Miami-Dade County

Foster care agency leaders quit amid teen suicides, other turmoil

Naika Venant
Naika Venant

Beset by turmoil over the recent suicides of two foster children in their care — and persistent complaints that they were overly secretive and unresponsive — three of the top administrators of Miami’s Our Kids child welfare agency have resigned.

Our Kids’ president, vice president for information technology and chief operating officer all submitted resignation letters within the past two weeks, leaving the region’s privately run foster care and adoption agency with a significant void among top leadership.

In his resignation letter, chief information officer David Harland acknowledged that persistent criticism played a role in his departure. “The unnecessary challenges our team continues to encounter from a handful of board and ‘community’ members, whose underlying motivation is questionable, has led me to the decision that it is time for me to move on,” he wrote on April 10.

President and CEO Jackie Gonzalez focused on her agency’s accomplishments in her letter, listing 10 of them. “I am so proud of the successes management and staff achieved since I joined our kids,” she wrote. In just that brief window, we have made enormous improvements throughout the organization and the system of care.”

Among the improvements: a 17 percent reduction in the number of kids in care, largely a result of finding them permanent homes; leading the state in the number of children adopted from care in the 2016 budget year; erasing a $10.6 million shortfall she inherited in Sept. 2014; and the rollout of several “best practices” initiatives.

It was Gonzalez’s second resignation in less than a year. Both Gonzalez and Vice President and Chief Operating Officer Barbie Toledo had abruptly resigned seven months ago, but reversed their decisions after three members of the Our Kids’ board of directors were ousted. In her letter, Gonzalez had cited what she called a years-long campaign of meddling by “a small but vocal group” of board members.

The hoped-for tranquility never materialized.

The removal of the three curbed the restiveness among members of the Our Kids board. But a second group, called the Community Based Care Alliance — chartered to act as a community watchdog over Our Kids’ operations — became increasingly active and vocal.

The Our Kids leadership team, and much of its board of directors, bristled at some of the oversight efforts by the alliance, a foster parents association and some children’s advocates. In recent months, for example, Our Kids had refused to provide activists with a call-in number so that they could listen to board meetings remotely, as some board members did. The board relented after the Herald sought the number through a public records request early this month.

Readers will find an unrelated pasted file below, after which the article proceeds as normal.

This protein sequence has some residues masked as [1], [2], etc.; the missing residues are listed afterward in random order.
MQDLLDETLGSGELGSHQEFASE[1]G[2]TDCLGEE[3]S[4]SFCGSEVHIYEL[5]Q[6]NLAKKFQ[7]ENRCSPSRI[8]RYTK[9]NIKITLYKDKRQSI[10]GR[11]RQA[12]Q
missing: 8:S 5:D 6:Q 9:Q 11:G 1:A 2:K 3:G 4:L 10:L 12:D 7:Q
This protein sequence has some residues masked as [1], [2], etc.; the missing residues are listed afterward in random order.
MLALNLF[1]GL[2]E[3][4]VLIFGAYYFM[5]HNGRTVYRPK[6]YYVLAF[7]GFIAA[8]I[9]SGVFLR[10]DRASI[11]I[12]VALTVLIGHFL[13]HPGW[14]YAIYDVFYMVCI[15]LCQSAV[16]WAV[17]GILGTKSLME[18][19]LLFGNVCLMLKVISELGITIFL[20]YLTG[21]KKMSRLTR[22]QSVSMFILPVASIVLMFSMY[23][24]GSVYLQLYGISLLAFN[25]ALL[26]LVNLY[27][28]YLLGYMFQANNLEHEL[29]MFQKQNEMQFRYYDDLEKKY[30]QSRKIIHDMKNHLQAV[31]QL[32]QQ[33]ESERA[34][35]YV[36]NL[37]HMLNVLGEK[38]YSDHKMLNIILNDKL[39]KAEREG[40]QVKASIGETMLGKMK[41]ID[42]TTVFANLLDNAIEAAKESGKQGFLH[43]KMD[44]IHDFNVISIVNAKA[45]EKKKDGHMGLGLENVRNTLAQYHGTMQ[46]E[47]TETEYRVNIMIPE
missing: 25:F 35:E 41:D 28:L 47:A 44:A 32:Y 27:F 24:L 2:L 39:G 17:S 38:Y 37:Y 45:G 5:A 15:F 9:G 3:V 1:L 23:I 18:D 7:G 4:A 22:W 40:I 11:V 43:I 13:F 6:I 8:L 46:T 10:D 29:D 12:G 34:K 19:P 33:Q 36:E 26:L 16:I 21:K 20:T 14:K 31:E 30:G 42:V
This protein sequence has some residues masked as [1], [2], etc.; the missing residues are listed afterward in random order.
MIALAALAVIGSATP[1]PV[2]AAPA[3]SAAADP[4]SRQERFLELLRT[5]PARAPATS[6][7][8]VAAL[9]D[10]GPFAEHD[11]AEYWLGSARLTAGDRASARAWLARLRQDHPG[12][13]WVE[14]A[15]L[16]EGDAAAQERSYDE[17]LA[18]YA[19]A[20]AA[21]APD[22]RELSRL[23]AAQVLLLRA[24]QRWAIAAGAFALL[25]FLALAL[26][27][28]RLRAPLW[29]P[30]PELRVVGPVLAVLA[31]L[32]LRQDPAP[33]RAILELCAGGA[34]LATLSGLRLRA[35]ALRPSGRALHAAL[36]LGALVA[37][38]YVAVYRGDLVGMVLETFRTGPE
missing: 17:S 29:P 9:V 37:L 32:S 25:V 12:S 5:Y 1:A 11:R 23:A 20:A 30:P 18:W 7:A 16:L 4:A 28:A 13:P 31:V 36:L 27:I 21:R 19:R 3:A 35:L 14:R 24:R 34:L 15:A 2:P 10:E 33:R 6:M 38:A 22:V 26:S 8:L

Tensions rose in recent weeks when two adolescent girls hanged themselves in homes overseen by Our Kids. On Dec. 15, 16-year-old Lauryn Martin-Everett tied a blue scarf around her neck and hanged herself from a doorway at the Florida Keys Youth Shelter, which is regularly used to house hard-to-manage foster children from Miami-Dade and Monroe. Her death certificate says she died on Dec. 23, after several of her organs were harvested for transplantation.

Lauryn had been sent to the shelter by caseworkers in the Fort Myers area, where she had been in state care since at least 2006, when her parents’ rights to raise her had been terminated. She was adopted from foster care, but later was returned to the state by her adoptive family, which “no longer wished to care for her,” a report said. Lauryn cycled through nine foster homes from November 2014 until her death.

Thirty-eight days after Lauryn hanged herself, 14-year-old Naika Venant did the same in the bathroom of a Miami Gardens foster home. Naika’s suicide made international news; she livestreamed the event on Facebook, and photos of her body dangling inside a shower door remained on the Internet for several weeks. Her story raised troubling questions, and members of the CBC Alliance board and others asked them publicly.

At an alliance meeting shortly after Naika’s death, on March 2, judges, educators and advocates lashed out at Our Kids’ leaders, accusing them of trying to silence critics and seeking “retribution” against foster parents who challenged them.

“You need to stop threatening people. That needs to stop,” a prominent judge, Cindy Lederman, who also is an alliance leader, told an Our Kids representative there.

A guardian-ad-litem from the Keys, Alexsa Leto, said: “We’re not going to be able to deal with the dysfunction in the child welfare system without honest conversations.”

At an Our Kids board meeting April 5, members discussed the two deaths, as well as the friction with critics.

The board discussed plans to hire a PR firm to help the agency shape and disseminate its message. “We’re doing some things really well,” one member said, “but we’re not telling the story. We’re not particularly good at that, or focused on that.” Naika’s suicide, the board member said, “got a lot of media attention all over the world.”

“Why are we only talking about the tragedies?,” a board member said. “Why are we not talking about the positive things.”

The Our Kids’ board chairman, Keith Ward, likened the bad publicity to a football game: An offensive lineman plays well for most of the game, protecting his quarterback, but surrenders a sack near the end. Then, the player who took down the quarterback “does a dance” in celebration. “I get it,” he said. “In this business there are going to be tragedies.”

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